Mondo Mascots is a Twitter account devoted to “the weird, wonderful mascots of Japan,” and it’s arguably the only good thing to happen to the internet. (Besides Gerald Stratford.) There’s Hatton, a spilled bowl of soup, who is the mascot for Tome City, Japan. There’s the psychedelic pig on Butamen pork ramen. There’s Imokki, the “bad boy sweet potato” serving as an unofficial mascot for Hitachinaka City, Japan. These food mascots are cheerful, charming, and exceedingly huggable. But when it comes to food mascot lore, like many things in life, you have to take the good with the creepy. Like that time a bunch of horned-up marketing professionals made the Hamburglar sexy, or the cursed existence of the Gary Busey-esque California Raisins in the 1988 claymation TV special Meet the Raisins! Below, we reflect on the food world’s most unsettling figureheads.
Let me say, from the bottom of my heart, that Superdawg Drive-In is a Chicago landmark of indescribable importance. Family owned since 1948, the business is nationally renowned for being one of the country’s few remaining continually operating carhop drive-in restaurants, and the history of how it came to be deserves its own Hallmark movie. Plus, the hot dogs are delicious. I just have one tiny beef (heh) with its mascots, two 12-foot-high anthropomorphic hot dogs nicknamed Maurie and Flaurie after the restaurant’s real-life founders, high school sweethearts Maurie and Florence (“Flaurie”) Berman. The cartoonish, bunless weiners feature Maurie flexing like a strongman in a cheetah-print singlet and the more demure Flaurie clasping her hands in front of her skirt, smiling warmly, a large floppy bow on top of her head.
This, by the way, is all fine—I welcome it. Put 12-foot hot dogs on top of every business! Give them flesh-colored arms and legs! There’s just one unsettling feature, one that makes it hard to drive by Superdawg at night: their eyes. Maurie and Flaurie have glowing red eyes, which burn brightly after sundown in order to, as Superdawg’s website puts it, “beckon hungry passersby with their winking and blinking eyes.” As Mark Andel of Chicago Now’s Hot Dog Diaries puts it, “A bright lightbulb in one of [Maurie’s] eyes is set to wink every few seconds, giving off a confident bit of insider braggadocio in a turf war that suggests, ‘Yeah, we’re the best dog around.’” As I put it: at night, the hot dogs become bloodthirsty. I will happily support Superdawg until the day I die, but I choose to do so only by the light of day. —Marnie Shure, editor in chief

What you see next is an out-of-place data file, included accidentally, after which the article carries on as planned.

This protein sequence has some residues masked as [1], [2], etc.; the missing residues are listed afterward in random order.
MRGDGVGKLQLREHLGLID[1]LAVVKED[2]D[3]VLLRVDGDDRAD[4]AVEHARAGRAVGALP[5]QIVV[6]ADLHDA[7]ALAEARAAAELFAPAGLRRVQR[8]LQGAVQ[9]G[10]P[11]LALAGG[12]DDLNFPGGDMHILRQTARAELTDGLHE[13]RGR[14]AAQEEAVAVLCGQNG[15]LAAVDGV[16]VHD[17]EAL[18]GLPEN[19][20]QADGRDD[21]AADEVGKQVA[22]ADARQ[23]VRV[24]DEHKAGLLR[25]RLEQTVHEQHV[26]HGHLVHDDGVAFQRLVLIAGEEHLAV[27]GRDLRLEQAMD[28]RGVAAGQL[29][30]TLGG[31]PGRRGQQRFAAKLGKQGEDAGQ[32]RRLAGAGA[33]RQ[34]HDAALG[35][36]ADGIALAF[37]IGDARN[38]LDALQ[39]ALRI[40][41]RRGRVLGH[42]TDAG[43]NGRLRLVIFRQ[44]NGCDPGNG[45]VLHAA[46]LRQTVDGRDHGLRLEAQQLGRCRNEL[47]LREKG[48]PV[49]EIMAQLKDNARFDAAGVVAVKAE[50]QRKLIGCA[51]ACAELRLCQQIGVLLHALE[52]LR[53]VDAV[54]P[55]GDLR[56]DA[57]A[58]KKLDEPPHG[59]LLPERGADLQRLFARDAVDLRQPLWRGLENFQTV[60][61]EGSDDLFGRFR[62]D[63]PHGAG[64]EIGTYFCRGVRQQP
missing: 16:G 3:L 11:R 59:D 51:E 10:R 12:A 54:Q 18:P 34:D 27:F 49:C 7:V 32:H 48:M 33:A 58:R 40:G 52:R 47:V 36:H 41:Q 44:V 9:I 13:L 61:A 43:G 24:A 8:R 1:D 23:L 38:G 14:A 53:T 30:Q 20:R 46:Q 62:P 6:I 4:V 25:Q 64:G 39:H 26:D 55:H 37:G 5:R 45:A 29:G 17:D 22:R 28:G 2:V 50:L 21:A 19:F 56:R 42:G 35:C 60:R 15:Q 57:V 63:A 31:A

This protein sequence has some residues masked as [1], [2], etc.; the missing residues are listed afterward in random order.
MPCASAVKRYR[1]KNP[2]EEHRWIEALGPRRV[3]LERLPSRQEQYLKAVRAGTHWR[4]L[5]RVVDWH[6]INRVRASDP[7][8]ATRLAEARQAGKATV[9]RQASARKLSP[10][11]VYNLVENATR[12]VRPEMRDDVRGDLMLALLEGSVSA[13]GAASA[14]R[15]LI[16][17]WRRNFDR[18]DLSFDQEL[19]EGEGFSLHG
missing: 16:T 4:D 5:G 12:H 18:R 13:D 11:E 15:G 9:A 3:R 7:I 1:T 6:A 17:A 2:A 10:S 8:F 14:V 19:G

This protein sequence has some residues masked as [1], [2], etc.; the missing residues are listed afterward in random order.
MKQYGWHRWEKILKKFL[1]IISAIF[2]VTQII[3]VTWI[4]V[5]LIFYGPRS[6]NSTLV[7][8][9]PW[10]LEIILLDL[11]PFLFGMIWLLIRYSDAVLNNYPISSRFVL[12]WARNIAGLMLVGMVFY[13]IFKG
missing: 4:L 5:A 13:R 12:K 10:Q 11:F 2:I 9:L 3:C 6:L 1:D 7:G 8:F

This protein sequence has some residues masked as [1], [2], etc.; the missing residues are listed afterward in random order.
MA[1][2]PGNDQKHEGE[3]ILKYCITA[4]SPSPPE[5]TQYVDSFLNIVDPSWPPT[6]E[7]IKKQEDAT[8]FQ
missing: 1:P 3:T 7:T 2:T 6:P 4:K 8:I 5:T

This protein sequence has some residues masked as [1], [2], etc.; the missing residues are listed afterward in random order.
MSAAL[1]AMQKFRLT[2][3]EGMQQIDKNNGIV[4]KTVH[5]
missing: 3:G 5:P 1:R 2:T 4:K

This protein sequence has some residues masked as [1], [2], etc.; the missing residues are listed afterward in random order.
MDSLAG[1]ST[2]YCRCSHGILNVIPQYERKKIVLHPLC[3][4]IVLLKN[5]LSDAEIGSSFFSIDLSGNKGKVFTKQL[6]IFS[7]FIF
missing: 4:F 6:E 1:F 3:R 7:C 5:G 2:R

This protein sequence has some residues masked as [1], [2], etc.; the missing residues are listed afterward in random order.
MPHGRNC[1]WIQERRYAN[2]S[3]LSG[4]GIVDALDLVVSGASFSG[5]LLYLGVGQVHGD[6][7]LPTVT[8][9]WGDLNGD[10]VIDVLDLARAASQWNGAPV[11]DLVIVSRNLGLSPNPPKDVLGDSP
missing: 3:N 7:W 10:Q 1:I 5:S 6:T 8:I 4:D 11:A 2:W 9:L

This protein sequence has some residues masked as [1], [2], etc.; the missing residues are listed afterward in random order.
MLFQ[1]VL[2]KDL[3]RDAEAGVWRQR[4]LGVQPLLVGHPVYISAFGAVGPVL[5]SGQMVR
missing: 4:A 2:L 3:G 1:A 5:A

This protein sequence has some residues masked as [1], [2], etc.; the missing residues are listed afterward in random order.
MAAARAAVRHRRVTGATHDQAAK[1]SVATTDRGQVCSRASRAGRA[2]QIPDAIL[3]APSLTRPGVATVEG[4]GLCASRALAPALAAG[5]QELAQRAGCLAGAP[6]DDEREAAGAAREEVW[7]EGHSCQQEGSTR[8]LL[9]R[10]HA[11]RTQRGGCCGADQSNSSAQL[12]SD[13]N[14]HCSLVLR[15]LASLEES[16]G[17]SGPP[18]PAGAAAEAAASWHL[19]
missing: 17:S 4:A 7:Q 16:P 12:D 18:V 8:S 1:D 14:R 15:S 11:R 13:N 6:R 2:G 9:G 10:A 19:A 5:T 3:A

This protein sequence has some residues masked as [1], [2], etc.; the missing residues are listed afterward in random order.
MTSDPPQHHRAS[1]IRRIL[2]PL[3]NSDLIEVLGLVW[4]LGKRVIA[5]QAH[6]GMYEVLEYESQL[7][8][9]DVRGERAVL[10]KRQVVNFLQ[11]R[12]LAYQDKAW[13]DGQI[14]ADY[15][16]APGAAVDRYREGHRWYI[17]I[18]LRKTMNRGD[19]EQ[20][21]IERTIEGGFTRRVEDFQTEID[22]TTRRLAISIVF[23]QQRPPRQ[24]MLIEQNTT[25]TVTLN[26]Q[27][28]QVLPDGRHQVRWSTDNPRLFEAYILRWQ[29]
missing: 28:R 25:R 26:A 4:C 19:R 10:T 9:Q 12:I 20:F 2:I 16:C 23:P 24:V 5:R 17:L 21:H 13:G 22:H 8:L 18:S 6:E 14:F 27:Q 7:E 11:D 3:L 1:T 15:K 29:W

A month or two into dating my boyfriend, Sean, I started to notice little yellow candy wrappers littering my apartment. Turns out, they were Gin Gin wrappers. Gin Gins, a ginger-flavored hard candy sold by The Ginger People, are billed as “the ultimate functional treat” and advertised as a remedy for nausea, digestive issues, and even “chronic throat tickles.” Sean eats at least two Gin Gins every time I see him, and I also sneak one from time to time. They’re tasty—if you’re curious, this taste test video is a winner—and definitely help settle my stomach after, say, a week-long fast fish binge. The only problem: the two anthropomorphic pieces of ginger on the front of the bag. They’re known as the Knob Twins, and they’re described thusly on the brand’s website:
“Don’t be fooled by their cuddly appearance, The Knob Twins are two tough characters. When they’ve got a big day (or a stinking cold!) nothing but a powerful pop of ginger will do.”
Cherry-red cheeks and button noses notwithstanding, the Knob Twins aren’t cuddly. They’re gnarled. They’re gnarled as hell. If you’ve ever held a piece of raw ginger root in your hand, you know what I’m talking about. The Knob Twins’ limbs end in crusty stumps, and their cheeky smiles seem to say, “Utter an incantation and stick me under your bed for two weeks and see what happens, loser.” I’d like to banish these twisted twins to the Pan’s Labyrinth-adjacent universe where they belong. —Lillian Stone, staff writer
C’mon, everyone. You knew Ronald McDonald was going to make the list. I suppose this is a pretty basic answer to the question “Which food mascot inspires the most horror?”, but I took this photo in person at Koreafest in Chicago years and years ago. Owning this photo is my life’s burden. I have a hard time looking at it now.
I am pretty sure Ronald McDonald is a ghoul. You see, I play a lot of video games, and in some of them, you encounter terrifying enemies that look a lot like Ronny McDonny. The other suspicious thing is that he hasn’t aged one bit, as evidenced by this slideshow. That is a trademark of a ghoul’s existence, and ghouls should be avoided at all costs, in video games and in real life.
His mere image is supposed to conjure up a longing for french fries, a Big Mac, and a crisp fountain Coke, but in reality, his image actually evokes night terrors in children who spent way too much time in the stinky PlayPlace ball pit. Please gaze upon this photo and enter the abyss with me. —Dennis Lee, staff writer